The park is located in Murfreesboro, Arkansas. It’s a 37-acre plowed field – the eroded surface of an ancient, gem-bearing volcanic pipe. It costs a very small fee to hunt all day. Be sure to tour the visitor center featuring exhibits and an audio/visual program that explains how to do it and offers tips on recognizing diamonds in the rough. The park has a display of diamonds also which will give you more of an idea what a rough diamond crystal looks like. There are several techniques for hunting a diamond, the method you choose will best be determined by how much time you have to spend. Keep in mind, you are looking for something very small, on the order of the size of a paper match head to as large as a green pea. Dirt does not stick to diamond, making a sunny day after a heavy rain an ideal time to go diamond hunting. Ask the park rangers for any help.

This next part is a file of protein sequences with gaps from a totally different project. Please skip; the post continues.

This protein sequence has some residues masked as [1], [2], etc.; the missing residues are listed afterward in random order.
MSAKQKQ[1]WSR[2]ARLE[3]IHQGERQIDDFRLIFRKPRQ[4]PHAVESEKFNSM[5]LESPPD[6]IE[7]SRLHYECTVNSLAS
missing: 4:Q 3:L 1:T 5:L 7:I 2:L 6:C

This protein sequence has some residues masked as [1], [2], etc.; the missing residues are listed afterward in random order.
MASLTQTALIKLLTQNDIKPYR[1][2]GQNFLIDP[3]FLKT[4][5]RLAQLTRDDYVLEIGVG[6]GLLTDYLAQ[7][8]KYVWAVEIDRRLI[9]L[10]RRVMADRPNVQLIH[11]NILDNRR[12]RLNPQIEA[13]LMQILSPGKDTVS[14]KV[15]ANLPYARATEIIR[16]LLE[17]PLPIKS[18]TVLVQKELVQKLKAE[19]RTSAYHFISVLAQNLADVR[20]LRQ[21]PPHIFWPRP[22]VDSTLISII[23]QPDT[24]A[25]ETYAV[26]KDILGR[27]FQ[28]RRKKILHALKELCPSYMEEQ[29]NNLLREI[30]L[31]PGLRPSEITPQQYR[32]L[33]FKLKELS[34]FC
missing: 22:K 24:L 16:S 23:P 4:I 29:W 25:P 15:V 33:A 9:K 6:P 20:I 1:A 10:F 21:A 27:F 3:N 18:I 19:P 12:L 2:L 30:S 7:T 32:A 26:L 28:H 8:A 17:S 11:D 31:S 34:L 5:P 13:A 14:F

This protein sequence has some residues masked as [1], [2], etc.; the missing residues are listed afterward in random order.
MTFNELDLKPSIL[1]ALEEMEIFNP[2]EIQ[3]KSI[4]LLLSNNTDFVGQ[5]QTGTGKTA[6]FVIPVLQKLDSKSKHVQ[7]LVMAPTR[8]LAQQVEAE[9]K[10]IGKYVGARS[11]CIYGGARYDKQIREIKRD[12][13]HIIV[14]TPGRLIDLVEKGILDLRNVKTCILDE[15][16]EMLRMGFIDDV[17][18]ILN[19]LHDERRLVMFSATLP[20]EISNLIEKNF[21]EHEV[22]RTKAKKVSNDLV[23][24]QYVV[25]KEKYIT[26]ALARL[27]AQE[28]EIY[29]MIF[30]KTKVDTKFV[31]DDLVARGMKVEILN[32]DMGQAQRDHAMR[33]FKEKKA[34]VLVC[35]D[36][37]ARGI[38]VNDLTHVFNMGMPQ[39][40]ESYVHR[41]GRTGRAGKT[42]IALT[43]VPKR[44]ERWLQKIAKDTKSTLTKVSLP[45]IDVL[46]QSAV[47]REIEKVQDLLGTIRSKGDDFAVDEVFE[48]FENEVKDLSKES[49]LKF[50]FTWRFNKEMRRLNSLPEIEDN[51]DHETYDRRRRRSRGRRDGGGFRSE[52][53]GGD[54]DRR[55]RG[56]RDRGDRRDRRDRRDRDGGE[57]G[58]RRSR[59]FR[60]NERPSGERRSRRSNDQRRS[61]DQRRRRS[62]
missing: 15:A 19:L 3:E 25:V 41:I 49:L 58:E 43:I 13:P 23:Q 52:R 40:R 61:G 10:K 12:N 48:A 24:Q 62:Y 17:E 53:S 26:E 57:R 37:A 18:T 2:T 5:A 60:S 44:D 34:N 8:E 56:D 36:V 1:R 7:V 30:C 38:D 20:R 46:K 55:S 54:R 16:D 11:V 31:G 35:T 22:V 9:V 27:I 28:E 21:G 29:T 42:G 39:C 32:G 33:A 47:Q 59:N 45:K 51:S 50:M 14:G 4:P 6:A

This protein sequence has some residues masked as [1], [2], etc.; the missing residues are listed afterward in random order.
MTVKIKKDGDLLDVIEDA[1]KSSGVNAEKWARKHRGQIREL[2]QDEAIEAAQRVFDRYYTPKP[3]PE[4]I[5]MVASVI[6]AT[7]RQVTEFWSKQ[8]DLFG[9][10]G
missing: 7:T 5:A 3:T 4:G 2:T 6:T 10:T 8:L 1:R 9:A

You need to use the garden weeder to scratch up the soil to see what comes up. Stay away from large rocks and gravels, but instead scratch them aside to get at the smaller material filling in between the cobbles at the bottom of the plowed furrows. If it has recently rained, be sure and work through the material. Look for anything shiny and hard. Remember, a diamond is a 10 on the moh scale (or hardness). In otherwords, it is the hardest of the minerals. I have tried to break the piece to see if it will break or not. If it breaks it’s probably something else. If you’re not sure, save and take to ranger to check out for you. They will be able to tell you if you have found a diamond. If you have some time to look, it probably is best to rent a screen from the park and get lessons on how to use it to find the maThis is fun for children as well, in fact, children have found some very rare large diamonds. They also come in many colors. Great day and fun for the whole family.